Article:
Hello my lovely readers, long time no see ehh? I hoped your Christmas vacation/ break was as delightful as mine. I am back with one of the a major topic in ocean chemistry!
!Fukushima Daiichi nuclear disaster!
On March 11, 2011 the largest volume of radiation was accidentally released in to the ocean. The Tōhoku earthquake or a 9.0 magnitude earthquake 80 miles off the Northeast Coast of Japan triggered a series of tsunamis that struck many villages along the coast. The Fukushima Daiichi nuclear power plant was one of the destructions form the tsunamis. The plant was located 150 miles north of Tokyo.
>>The Fukushima Daiichi nuclear power plant uses water as a coolant to decrease the temperature produced from the reactor cores. These reactors are fuelled by both uranium and plutonium. As these isotopes are so larges, they are unstable. Fissions can occur easily they received an extra neutrons. Those atoms then released at least two more neutrons, which will released more neutrons as they go on. This chain reaction of splitting atoms produced energy as heat. This is why it is critical for a nuclear reactor to have the right amount of coolant.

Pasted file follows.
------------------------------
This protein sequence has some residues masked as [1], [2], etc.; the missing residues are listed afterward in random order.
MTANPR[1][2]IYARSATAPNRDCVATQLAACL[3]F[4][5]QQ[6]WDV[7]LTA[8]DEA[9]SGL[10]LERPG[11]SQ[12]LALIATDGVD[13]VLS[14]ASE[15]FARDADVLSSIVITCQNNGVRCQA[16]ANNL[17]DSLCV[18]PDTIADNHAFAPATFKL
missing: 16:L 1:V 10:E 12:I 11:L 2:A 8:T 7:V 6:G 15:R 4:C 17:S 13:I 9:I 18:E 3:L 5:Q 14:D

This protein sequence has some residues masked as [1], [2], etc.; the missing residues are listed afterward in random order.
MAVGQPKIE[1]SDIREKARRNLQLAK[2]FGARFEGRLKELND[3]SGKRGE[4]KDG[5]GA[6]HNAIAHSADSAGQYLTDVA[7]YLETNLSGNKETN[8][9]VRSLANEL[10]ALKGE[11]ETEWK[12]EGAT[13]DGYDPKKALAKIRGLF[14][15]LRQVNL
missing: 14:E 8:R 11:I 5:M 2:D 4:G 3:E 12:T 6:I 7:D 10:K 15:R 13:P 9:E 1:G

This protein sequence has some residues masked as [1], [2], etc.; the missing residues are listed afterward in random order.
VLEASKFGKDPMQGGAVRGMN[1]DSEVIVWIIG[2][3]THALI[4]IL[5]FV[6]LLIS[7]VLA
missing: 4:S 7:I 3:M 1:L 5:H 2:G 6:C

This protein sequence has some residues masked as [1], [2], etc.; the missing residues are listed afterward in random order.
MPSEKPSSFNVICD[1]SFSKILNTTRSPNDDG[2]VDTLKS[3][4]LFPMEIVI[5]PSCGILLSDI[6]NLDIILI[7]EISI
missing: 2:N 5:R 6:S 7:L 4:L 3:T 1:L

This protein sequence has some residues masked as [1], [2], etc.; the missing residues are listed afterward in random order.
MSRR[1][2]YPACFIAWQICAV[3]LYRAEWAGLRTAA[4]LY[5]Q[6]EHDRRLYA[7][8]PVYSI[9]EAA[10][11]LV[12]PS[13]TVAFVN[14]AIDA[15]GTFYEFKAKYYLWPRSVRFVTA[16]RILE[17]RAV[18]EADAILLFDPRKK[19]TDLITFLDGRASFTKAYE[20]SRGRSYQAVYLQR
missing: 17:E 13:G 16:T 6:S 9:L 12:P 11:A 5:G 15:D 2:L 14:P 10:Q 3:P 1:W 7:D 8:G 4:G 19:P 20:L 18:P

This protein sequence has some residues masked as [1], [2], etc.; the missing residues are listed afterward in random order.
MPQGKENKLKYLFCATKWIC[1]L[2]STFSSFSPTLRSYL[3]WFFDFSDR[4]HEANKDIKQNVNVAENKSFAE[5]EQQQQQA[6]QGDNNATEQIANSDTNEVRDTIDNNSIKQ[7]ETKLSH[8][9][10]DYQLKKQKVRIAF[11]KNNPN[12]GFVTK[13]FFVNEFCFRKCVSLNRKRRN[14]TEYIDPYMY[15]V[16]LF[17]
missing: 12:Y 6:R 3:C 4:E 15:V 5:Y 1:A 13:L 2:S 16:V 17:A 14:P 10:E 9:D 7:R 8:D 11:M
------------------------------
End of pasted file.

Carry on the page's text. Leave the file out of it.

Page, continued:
Since 40 feet or higher waves disabled the power plant’s emergency systems, the emergency crews had to use seawater to cool down the reactors. There was no power to keep the coolant flowing after the shut down. The energy from radioactive decay in the reactor cores produced tremendous amount of heat that the reactors started to melt down. The Cooling seawater started leaking back into the Pacific. Radioactive isotopes were released into the air and were absurd by the ocean. The disaster introduced, Iodine-131, Cesium-137 , Cesuium-134, Tellurium, Uranium and Strontium to the are surrounding the power plant.
Need some more clarification on what happened at the plant? WATCH THE VIDEO
~//~How do chemists measure the amount of radioactivity in the ocean form the disaster? >>>click the link below!
~//~Check out the link below on debunking of informations on Fukushima disaster from medias